The researchers highlighted below have been awarded at least one Behavioral Research Program-funded NIH grant. Read on to learn about their experiences as grantees.
Note: The views expressed here are those of the grantees only and do not represent any official position of the National Cancer Institute.
Health Communication and Informatics Research Branch
- Klein Buendel, Inc.
The "ah-ha" moment that I repeatedly experience is the importance of interpersonal relations in determining health behavior. Direct personal contacts with change agents, opinion leaders, and peers have been an essential aspect of my successful cancer prevention interventions and, more recently, relationships within organizational contexts, especially as influenced by policy, have emerged as influential for improving individuals' prevention practices.”
- University of Utah
Navigating the complexity of health care and insurance is overwhelming for many cancer patients. Patients have to become their own advocates, while dealing with the health effects and stress of a cancer diagnosis. This can be particularly hard for adolescent and young adult cancer patients, who typically have little experience with insurance complexities prior to diagnosis.”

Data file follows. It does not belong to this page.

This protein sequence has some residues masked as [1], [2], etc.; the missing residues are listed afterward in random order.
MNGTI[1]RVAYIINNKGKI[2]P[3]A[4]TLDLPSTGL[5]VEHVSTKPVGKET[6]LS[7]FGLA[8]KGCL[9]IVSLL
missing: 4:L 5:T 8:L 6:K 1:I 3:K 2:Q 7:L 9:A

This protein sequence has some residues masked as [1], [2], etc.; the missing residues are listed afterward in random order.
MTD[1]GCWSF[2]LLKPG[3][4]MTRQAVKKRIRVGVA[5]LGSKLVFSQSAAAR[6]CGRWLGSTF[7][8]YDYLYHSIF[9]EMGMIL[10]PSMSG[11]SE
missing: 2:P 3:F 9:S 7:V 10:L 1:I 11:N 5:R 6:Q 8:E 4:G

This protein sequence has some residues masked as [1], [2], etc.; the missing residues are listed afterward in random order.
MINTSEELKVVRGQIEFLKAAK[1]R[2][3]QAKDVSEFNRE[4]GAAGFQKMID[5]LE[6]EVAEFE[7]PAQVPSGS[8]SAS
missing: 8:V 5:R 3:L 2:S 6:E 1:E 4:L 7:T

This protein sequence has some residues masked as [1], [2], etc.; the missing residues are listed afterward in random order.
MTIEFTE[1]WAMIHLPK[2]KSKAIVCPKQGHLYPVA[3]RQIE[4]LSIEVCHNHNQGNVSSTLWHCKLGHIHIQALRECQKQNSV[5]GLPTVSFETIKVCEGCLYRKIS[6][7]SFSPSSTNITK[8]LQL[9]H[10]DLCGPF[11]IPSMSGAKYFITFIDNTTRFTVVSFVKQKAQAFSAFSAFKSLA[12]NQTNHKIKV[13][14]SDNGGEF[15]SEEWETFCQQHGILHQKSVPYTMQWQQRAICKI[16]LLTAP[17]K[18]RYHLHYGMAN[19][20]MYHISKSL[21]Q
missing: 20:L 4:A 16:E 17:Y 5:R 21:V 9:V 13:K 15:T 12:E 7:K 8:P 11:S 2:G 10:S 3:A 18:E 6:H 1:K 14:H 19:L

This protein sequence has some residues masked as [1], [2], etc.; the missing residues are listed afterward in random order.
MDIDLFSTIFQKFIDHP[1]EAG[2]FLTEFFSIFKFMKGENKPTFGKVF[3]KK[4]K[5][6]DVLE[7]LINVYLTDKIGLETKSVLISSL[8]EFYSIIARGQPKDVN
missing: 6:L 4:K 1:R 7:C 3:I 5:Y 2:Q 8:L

- Michigan State University
Southeast Michigan has been the setting of my scholarly training as well as my career , and this context has greatly informed my sensitivity to the importance of justice for individuals and communities, and my appreciation for the potential that justice holds as a psychological solution to health and social problems.”
- Georgetown University
My background as a public health scientist has inspired me to conduct research that is aimed for population-level impact by focusing on developing effective cancer prevention communication messaging. Some of the most common risk behaviors that are linked with cancer, like tobacco use, sun exposure, and indoor tanning, tend to develop at an early age but are highly preventable. I study how to promote cancer preventive behaviors by designing communication messages that resonate with young people and motivate healthy choices.”
- University of Maryland, College Park
My research suggests that people are both highly resistant and susceptible to persuasion. Science-informed persuasive strategies hold the key to developing cost-effective, ethical interventions for health behavior change”
- University of Hawaii at Manoa
The advent of e-cigarettes has marked an epoch in the history of smoking-their impact on public health needs to be studied and studied clear-headedly.”
- University of Pittsburgh
As a teacher and a student of social sciences (and an English literature major in college), I realized how important things like communication and interpretation are in all areas of human interaction and behavior. Then, when I became a physician, I realized how powerful these tools could be for prevention and treatment of disease.”
- University of Kansas School of Medicine
Looking back, it was my early curiosity about inequality (kindled by a childhood in the Deep South and bedtime discussions with my dad about racism and politics) that ultimately motivated me as an adult to tackle the health disparities that affect marginalized women and men.”